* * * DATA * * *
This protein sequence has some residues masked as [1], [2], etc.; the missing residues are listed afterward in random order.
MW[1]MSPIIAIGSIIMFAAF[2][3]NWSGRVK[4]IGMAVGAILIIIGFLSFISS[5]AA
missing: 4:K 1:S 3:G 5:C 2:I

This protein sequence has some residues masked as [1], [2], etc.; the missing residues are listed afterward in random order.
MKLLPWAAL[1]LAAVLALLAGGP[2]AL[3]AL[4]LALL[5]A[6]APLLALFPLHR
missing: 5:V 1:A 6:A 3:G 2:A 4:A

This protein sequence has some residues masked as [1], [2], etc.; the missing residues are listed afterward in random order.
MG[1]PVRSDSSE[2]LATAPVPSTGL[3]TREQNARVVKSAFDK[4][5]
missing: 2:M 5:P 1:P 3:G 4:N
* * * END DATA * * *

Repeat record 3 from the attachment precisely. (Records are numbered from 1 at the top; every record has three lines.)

This protein sequence has some residues masked as [1], [2], etc.; the missing residues are listed afterward in random order.
MG[1]PVRSDSSE[2]LATAPVPSTGL[3]TREQNARVVKSAFDK[4][5]
missing: 2:M 5:P 1:P 3:G 4:N